These are culled from four rolls of Tri-X that I shot during the final week or two of taking Advanced Photography, from which this post was taken. All that semester I had had my instructor Stacy to go through and edit the shots, help me pick out which were the best shots. But she never got to look at these last four rolls, so even though I had them developed before the Summer break started I never looked too closely at them, I think I just wasn’t feeling too confident with my own editing skills back then. I feel more confident now, but still I’m sure some day someone might go back through all my shots and say, “Well why didn’t you include these?” So it goes…
I started my Instagram going in mostly chronological order and have gotten through all of my VA4110 images plus these.
I had just purchased my 2/35 Super-Takumar lens so was trying it out quite a lot back then, and found that I really liked that particular focal length so I didn’t take it off the body for weeks. Even though I started shooting Nikon in early 2020 I didn’t buy my 35mm f/1.4 AI’d Nikkor until nearly a year and a half later. Since I have though, that and the 50mm f/1.4 are nearly the only two lenses I use.
Well I mean I found reasons not to do it for a long time. But going back to my Advanced Photo class that was one thing that my instructor Stacy suggested that we all do was to keep our professional Instagram account separate from our personal one. Well I never had a smart phone and never had Instagram…back in those days I’m not sure I could even do anything from a computer, it all had to be on the phone. I really don’t stay connected online very well and have a very ambivalent attitude towards most social media; I’ve had Facebook since about 2005 and that’s been it, and even that has really worried me in the last half decade or so. I don’t even know what else is out there…Flickr? That’s all I know.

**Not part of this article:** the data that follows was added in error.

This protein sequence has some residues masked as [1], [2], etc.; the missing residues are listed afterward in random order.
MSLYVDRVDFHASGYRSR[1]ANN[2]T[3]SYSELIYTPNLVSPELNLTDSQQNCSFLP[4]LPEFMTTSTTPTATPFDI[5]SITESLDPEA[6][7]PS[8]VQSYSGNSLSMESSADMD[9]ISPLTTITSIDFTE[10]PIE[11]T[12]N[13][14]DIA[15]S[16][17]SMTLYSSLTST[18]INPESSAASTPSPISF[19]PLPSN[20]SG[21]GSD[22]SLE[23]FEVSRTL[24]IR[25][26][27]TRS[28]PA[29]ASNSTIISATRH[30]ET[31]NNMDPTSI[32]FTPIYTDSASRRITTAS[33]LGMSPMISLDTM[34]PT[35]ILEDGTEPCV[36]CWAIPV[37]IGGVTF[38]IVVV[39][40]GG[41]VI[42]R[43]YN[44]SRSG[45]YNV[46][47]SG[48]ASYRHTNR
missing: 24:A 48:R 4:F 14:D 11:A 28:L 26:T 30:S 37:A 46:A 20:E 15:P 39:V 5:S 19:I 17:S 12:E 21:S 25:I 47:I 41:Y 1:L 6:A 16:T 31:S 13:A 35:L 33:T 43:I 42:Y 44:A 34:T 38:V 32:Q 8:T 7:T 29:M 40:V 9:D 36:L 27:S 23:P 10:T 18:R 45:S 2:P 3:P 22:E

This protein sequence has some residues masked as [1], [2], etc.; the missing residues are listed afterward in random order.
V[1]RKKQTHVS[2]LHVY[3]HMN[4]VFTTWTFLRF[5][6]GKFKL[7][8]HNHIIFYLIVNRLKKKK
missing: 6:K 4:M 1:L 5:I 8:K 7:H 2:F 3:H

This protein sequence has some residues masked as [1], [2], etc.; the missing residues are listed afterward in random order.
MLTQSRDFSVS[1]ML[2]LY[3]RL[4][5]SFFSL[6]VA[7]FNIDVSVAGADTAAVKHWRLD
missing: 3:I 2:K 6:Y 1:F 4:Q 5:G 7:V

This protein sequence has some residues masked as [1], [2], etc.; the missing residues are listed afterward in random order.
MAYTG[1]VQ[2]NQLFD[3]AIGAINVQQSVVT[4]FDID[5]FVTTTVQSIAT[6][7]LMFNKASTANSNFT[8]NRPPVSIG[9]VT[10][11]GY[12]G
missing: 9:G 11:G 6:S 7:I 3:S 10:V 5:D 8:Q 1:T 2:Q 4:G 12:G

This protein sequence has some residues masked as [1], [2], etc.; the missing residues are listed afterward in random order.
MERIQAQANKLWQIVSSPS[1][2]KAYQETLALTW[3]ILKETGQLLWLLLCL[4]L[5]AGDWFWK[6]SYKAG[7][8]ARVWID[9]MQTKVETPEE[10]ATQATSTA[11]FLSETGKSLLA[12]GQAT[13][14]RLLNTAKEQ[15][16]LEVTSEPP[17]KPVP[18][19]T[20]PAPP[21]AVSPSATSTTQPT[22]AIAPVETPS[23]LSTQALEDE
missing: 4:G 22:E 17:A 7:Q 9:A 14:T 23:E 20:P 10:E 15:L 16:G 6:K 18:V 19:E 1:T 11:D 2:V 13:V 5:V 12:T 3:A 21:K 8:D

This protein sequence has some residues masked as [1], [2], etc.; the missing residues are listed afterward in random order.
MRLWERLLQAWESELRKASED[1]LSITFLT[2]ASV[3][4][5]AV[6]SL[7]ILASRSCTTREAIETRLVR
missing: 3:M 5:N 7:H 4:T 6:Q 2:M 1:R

But with so many people on Instagram and it being primarily for photo sharing, I think I had it in the back of my mind enough to start an account back in 2017 or so but just sat on it since then, nothing I could do with it until recently (I’d read about workarounds but never went through the trouble of trying one). I decided that this year’s resolution would be to get my professional account set up so I could continue the Cowboys & Jeeps project there. And then I discovered that Instagram announced back in the Summer 2021 that people were going to be able to upload photos from their computers, making it that much easier a decision for me.
So here it is, my own Instagram dedicated to this 4-year-long (and counting) photo project, named after my AOW cowboy handle. Instagram: Thefamouspdog It’s been running since 4 January, 2022. That only puts it 8 years behind this WordPress site. But the format I have decided to take is to post one photo a day and keep that up until I run out of pictures. If you happen to be heading that way, please check it out, and if you have any helpful suggestions that will improve my new site, and help me get noticed/recognized, please contact me. I’m new to this.
So why did I take that step? Because Stacy our instructor told the class that having a dedicated professional Instagram account to share only your best work was very helpful in getting noticed in the art world. Evidently there are a lot of curators, exhibitors, et. al. who will search for up & coming artists on Instagram. There’s a story she told us about this this one website editor (or was it magazine?) who was following a guy who only posted pictures of meat (he evidently worked in the industry). And after about two years, there was an article being written about meat processing plants and needed pictures and this woman thought of the meat guy and reached out to him, he ended up getting a paying photo gig because of it. So who knows, it could be the start of something.
I’m hoping that I can start up a professional portrait photography business piggybacking off this, because I think if I’m going to be getting paid for work, why not something for which I spend a lot of time doing anyway? Next up…revamping my professional website to be more balanced between photography and music.
This is where I start jumping around in time a little. After shooting ~40 rolls of film summer 2019, I found out that on the last few rolls the camera shutter had developed a problem. I had already decided that I would start using my Olympus point & shoot, which has the same focal length lens as I’d been using, plus weighing a heck of a lot less, so it wasn’t like I was obliviously using this camera and ruining so many images; it was only the last 2 rolls of Tri-X that I shot with the camera, thank God. If you look at a lot of the exposures you can see that the right side of the frame is underexposed, to the point of being clear.